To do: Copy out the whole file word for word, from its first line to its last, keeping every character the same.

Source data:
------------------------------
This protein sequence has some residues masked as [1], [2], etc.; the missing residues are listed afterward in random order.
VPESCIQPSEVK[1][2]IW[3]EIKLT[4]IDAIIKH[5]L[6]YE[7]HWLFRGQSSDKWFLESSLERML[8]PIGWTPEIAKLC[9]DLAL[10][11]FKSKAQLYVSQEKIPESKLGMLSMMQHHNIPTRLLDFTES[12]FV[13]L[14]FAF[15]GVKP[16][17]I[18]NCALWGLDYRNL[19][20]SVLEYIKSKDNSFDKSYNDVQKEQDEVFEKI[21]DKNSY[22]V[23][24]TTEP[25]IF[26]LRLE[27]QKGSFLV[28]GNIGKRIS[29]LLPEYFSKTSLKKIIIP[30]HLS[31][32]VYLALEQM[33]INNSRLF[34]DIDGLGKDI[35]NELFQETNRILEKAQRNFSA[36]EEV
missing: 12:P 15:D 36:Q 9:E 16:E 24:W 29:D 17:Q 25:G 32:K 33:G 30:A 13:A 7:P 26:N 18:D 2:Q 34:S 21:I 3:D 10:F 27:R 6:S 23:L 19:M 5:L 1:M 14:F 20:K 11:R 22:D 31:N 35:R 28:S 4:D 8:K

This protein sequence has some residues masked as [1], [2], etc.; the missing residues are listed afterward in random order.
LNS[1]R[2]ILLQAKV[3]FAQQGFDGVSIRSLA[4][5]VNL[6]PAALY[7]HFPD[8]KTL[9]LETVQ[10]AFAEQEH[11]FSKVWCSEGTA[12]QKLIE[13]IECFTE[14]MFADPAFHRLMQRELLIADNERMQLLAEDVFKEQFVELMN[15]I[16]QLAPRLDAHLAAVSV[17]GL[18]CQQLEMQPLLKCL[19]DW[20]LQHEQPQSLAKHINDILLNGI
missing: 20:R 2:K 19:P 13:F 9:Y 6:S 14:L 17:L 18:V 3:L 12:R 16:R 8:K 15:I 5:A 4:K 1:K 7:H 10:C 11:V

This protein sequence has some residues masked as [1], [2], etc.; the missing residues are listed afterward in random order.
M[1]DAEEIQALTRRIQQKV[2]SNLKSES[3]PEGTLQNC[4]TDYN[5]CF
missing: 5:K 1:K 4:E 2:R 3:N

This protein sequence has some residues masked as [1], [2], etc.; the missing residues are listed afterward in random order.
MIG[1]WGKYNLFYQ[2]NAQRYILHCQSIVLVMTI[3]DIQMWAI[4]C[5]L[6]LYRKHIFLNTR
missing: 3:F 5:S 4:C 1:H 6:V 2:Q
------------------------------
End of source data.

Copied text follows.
This protein sequence has some residues masked as [1], [2], etc.; the missing residues are listed afterward in random order.
VPESCIQPSEVK[1][2]IW[3]EIKLT[4]IDAIIKH[5]L[6]YE[7]HWLFRGQSSDKWFLESSLERML[8]PIGWTPEIAKLC[9]DLAL[10][11]FKSKAQLYVSQEKIPESKLGMLSMMQHHNIPTRLLDFTES[12]FV[13]L[14]FAF[15]GVKP[16][17]I[18]NCALWGLDYRNL[19][20]SVLEYIKSKDNSFDKSYNDVQKEQDEVFEKI[21]DKNSY[22]V[23][24]TTEP[25]IF[26]LRLE[27]QKGSFLV[28]GNIGKRIS[29]LLPEYFSKTSLKKIIIP[30]HLS[31][32]VYLALEQM[33]INNSRLF[34]DIDGLGKDI[35]NELFQETNRILEKAQRNFSA[36]EEV
missing: 12:P 15:D 36:Q 9:E 16:E 24:W 29:D 17:Q 25:G 32:K 33:G 30:A 13:A 7:P 26:N 18:D 2:Q 34:S 21:I 3:D 10:F 27:R 6:S 23:L 19:M 5:L 1:M 14:F 20:K 11:R 22:D 31:N 35:R 28:S 4:D 8:K

This protein sequence has some residues masked as [1], [2], etc.; the missing residues are listed afterward in random order.
LNS[1]R[2]ILLQAKV[3]FAQQGFDGVSIRSLA[4][5]VNL[6]PAALY[7]HFPD[8]KTL[9]LETVQ[10]AFAEQEH[11]FSKVWCSEGTA[12]QKLIE[13]IECFTE[14]MFADPAFHRLMQRELLIADNERMQLLAEDVFKEQFVELMN[15]I[16]QLAPRLDAHLAAVSV[17]GL[18]CQQLEMQPLLKCL[19]DW[20]LQHEQPQSLAKHINDILLNGI
missing: 20:R 2:K 19:P 13:F 9:Y 6:S 14:L 17:L 18:V 3:L 12:R 16:R 8:K 15:I 5:A 4:K 1:K 7:H 10:C 11:V

This protein sequence has some residues masked as [1], [2], etc.; the missing residues are listed afterward in random order.
M[1]DAEEIQALTRRIQQKV[2]SNLKSES[3]PEGTLQNC[4]TDYN[5]CF
missing: 5:K 1:K 4:E 2:R 3:N

This protein sequence has some residues masked as [1], [2], etc.; the missing residues are listed afterward in random order.
MIG[1]WGKYNLFYQ[2]NAQRYILHCQSIVLVMTI[3]DIQMWAI[4]C[5]L[6]LYRKHIFLNTR
missing: 3:F 5:S 4:C 1:H 6:V 2:Q